Women and STEM: a guide to the menstrual cycle

Note: To understand what our hormones do and how birth control uses hormones to prevent pregnancy, please pair this article with “Anna’s In-Progress Guide to Hormonal Birth Control.”

That’s right, it’s time to finally tackle this beast: How in the world does the period cycle work? The truth is, even though very few menstruators actually know what’s going on in their brain and body on any given day of the month, it’s really not so complicated. And understanding the hormonal mechanism behind the scenes really helps explain some of the less pleasant symptoms that can happen along the way.

For much of my discussion, I’ll be speaking in averages: Everyone’s cycle and symptoms are unique, but understanding the basic structure can help you apply the significant concepts to your personal cycle, no matter how beautifully (or annoyingly) irregular it may be.

The average cycle lasts 28 days, or one month. The first five to 10 days are the actual “period,” or the bleeding, and ovulation happens around day 14. I’m going to start our menstrual story on that day.

Ovulation is the release of an egg from the ovaries into the uterus. It is the day that egg-havers are most likely to get pregnant, because the egg is so new and readily available. It is also the time in which many menstrual hormones are at their highest levels, including estrogen, testosterone, luteinizing hormone, and follicle-stimulating hormone.

What does that mean for your body? We’re thriving. First and foremost, the body loves estrogen. It clears your skin, strengthens your bones, and likely puts you in a great mood when combined with the other hormones. The increase in testosterone, which might be confusing because most people associate testosterone with people who don’t have menstrual cycles, works as a balance against the increased estrogen. We always have a low level of testosterone in our bodies, but it would be an awkward outlier if it remained low during ovulation.

Luteinizing hormone (pronounced loo-ten-eye-zing) is a regulator. More specifically, it promotes the production of progesterone, which is a key player in pregnancy. Increasing progesterone makes your body more ready to carry another human being, and as you can imagine, that’s a very healthy state.

Follicle-stimulating hormone (FSH) plays a slightly more technical role. FSH incites the ovaries to do the actual releasing of the egg, which lives in a follicle. When the follicle is stimulated (hence the hormone name), it prepares the egg to exit the ovary through the fallopian tube and into the uterus.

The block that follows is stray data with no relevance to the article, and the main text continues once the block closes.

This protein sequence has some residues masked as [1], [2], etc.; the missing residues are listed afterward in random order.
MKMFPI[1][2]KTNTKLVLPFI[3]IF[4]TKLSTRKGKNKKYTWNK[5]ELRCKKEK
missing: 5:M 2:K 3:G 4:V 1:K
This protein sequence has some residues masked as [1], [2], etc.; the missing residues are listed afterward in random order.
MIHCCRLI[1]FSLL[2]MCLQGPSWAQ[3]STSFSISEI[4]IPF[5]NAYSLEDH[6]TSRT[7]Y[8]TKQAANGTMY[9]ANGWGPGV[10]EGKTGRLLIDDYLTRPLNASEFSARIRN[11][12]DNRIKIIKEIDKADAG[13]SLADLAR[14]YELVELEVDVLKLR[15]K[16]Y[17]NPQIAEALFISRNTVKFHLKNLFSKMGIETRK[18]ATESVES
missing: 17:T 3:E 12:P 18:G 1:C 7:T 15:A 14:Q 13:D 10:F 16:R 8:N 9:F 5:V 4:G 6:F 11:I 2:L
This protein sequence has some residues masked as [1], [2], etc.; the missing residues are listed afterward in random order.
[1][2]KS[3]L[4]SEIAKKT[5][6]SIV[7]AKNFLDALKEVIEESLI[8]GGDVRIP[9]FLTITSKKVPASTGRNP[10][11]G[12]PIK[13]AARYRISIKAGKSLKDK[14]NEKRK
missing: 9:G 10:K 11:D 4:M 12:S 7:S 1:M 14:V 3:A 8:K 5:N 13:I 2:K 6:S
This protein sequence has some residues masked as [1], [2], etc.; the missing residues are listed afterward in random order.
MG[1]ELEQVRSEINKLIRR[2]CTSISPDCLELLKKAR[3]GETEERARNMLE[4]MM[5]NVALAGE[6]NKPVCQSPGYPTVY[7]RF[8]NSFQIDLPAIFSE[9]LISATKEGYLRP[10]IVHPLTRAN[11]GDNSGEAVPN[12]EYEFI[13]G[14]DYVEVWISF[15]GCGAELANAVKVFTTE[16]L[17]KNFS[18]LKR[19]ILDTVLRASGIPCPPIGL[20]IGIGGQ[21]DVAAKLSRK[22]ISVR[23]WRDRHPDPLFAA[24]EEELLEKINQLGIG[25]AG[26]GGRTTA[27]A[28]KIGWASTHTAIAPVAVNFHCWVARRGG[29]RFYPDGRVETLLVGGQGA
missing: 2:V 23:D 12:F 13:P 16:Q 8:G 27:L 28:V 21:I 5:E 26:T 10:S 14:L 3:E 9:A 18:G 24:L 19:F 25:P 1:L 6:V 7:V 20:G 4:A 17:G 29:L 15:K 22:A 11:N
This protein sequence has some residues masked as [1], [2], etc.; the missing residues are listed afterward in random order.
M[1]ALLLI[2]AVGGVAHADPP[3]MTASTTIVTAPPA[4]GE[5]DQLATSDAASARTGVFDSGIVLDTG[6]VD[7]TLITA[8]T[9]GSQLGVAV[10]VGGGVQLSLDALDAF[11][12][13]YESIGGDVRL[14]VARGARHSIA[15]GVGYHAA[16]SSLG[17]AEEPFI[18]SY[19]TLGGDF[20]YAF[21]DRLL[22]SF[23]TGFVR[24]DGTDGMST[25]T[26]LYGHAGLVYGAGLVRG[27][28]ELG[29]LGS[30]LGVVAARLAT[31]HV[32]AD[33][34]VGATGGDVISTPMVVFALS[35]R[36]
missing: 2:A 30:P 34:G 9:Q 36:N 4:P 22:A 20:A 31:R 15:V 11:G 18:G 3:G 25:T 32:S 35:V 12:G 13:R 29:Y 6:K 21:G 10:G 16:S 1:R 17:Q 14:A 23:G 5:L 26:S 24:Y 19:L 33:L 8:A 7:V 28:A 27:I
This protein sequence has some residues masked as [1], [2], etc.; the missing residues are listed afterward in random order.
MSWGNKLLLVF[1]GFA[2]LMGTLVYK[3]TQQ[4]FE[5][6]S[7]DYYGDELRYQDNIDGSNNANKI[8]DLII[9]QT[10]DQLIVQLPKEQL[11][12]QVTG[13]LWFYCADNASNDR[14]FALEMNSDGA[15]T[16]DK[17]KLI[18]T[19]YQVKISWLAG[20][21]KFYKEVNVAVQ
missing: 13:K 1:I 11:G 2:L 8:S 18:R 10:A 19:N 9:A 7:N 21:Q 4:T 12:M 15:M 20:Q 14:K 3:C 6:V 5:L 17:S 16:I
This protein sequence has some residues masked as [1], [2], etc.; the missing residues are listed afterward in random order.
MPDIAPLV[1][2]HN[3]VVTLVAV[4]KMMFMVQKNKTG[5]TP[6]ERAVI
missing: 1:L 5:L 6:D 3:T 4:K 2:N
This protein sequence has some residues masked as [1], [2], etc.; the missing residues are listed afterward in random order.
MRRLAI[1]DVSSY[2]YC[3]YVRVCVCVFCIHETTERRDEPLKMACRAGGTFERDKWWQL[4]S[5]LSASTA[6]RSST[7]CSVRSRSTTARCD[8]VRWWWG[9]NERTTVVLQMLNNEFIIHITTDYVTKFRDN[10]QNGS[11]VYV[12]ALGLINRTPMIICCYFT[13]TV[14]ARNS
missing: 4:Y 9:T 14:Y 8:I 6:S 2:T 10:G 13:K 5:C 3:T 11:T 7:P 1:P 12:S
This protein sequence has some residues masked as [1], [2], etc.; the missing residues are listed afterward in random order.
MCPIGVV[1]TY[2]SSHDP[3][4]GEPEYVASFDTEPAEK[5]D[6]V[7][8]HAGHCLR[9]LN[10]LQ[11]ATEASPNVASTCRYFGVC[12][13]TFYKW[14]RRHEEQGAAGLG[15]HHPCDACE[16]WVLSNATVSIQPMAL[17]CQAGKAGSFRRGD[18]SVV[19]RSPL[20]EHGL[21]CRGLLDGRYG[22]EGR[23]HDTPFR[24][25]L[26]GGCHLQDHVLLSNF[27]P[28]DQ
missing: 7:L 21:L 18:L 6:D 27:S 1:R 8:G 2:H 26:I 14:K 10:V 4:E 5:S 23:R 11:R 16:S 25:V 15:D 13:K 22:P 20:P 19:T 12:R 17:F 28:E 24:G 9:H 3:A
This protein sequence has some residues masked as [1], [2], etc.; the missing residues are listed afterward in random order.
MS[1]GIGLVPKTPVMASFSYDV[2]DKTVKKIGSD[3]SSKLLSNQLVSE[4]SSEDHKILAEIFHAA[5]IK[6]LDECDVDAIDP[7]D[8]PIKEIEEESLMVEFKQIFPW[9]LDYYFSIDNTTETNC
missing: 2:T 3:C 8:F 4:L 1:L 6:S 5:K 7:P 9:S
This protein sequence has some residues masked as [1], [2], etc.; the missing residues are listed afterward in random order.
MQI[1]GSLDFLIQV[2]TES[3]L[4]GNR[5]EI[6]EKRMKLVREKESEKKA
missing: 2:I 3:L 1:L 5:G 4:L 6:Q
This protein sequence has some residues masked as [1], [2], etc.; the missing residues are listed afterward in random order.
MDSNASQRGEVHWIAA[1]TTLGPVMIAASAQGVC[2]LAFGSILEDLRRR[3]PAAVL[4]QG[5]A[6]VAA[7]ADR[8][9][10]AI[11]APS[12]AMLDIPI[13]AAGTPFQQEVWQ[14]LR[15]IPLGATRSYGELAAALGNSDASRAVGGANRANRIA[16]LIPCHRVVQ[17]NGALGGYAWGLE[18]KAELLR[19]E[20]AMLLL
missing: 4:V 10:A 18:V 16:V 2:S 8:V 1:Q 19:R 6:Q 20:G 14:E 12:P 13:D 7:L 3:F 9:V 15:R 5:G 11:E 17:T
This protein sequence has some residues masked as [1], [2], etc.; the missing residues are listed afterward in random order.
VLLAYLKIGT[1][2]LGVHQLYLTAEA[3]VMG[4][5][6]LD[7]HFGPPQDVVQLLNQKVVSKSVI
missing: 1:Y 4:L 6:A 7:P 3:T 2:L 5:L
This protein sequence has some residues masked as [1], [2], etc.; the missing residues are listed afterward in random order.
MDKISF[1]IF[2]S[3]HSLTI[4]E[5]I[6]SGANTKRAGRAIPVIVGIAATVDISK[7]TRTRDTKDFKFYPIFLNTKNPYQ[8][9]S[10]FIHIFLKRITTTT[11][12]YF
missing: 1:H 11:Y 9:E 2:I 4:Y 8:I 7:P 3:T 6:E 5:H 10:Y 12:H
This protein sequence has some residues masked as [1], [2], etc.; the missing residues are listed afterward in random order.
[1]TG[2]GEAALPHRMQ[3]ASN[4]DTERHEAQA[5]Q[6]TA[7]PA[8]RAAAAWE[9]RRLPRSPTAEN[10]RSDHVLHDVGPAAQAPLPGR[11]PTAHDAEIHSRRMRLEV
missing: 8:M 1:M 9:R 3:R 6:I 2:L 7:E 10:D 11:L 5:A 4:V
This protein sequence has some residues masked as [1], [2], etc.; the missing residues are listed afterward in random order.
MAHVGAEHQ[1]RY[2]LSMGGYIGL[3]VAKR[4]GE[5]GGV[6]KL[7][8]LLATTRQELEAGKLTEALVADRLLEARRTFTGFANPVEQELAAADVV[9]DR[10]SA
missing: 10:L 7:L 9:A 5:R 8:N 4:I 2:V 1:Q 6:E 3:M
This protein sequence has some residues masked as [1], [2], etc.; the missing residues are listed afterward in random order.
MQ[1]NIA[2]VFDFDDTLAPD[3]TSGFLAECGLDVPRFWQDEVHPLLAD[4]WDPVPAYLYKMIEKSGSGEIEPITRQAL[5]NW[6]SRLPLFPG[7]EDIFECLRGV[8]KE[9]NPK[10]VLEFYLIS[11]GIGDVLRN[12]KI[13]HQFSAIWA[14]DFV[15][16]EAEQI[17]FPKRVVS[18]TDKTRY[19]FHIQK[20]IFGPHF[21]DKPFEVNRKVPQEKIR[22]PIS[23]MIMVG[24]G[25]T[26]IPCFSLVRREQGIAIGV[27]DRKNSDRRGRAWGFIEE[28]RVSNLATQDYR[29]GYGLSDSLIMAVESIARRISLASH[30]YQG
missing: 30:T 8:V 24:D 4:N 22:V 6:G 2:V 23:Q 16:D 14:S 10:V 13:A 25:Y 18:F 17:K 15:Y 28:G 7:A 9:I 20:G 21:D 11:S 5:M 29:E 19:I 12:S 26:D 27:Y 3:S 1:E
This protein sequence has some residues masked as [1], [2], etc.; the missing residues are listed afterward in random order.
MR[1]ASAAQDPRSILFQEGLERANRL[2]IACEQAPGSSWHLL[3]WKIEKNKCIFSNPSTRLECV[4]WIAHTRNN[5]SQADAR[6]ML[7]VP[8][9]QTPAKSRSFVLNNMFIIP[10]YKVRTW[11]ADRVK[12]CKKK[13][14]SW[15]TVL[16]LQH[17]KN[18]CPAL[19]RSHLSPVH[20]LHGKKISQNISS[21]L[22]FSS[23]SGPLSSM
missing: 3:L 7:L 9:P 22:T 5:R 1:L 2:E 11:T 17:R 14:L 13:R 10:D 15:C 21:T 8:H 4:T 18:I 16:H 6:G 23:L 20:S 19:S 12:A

So now we have an egg in our uterus and we’re all ready to fertilize it and make it into a baby. Great! Except, chances are you’re not getting pregnant every month, so what happens to that egg? It stays there for a while, and as your body starts to notice that you’re not using it for anything, it gets ready to get rid of it before it gets too old to use. The lining of the uterus — or the endometrium — builds up a new layer of blood vessel cells and other types of cells. Spoiler alert: That layer isn’t going to stick around for very long.

Hormonally, though, the body hasn’t given up on the concept of pregnancy completely. Ovulation is a hormonal spike, so all the hormones I talked about earlier decrease rapidly after the egg is released. This is why some people experience spotting, or light bleeding, in the middle of their cycle — the decrease in estrogen is to blame. All of the hormones I talked about in the context of ovulation are now at low levels except for estrogen, which begins to increase again in the last few weeks of the cycle (or the luteal phase). And I already told you that progesterone has been triggered by LH, so there’s an increase in that, too. Things are going pretty well for the body for a little while, until the month is over and everything drops all at the same time.

Welcome to PMS, or premenstrual syndrome, the name given to a horrifying symptom soup that happens before the period and is caused by the complete hormone drop. Low estrogen causes (amongst a long list of other things) sudden mood changes, acne, and increased salt retention that leads to bloating. Low progesterone signals that time is up for our egg, which is by now sitting in a thick layer of endometrium. Getting rid of that layer requires muscle contractions that are to blame for period cramps. The layer itself is shed as blood during the menstrual period. Hormones remain at a low level, with estrogen gradually increasing until ovulation.

This might seem like a mess of changes, and it is certainly a complex system. But it’s also highly evolved, meaning that, like it or not, everything you go through pushes us all towards the goal of successful procreation.

That said, I’ll end with some food for thought: If we’re including estrogen (which does not prevent pregnancy) in our birth control treatments, why are we giving women steady doses all month long? Could we not take a hint from nature and grade the dosages to replicate the cycle without ovulation, and would that not result in healthier birth control outcomes?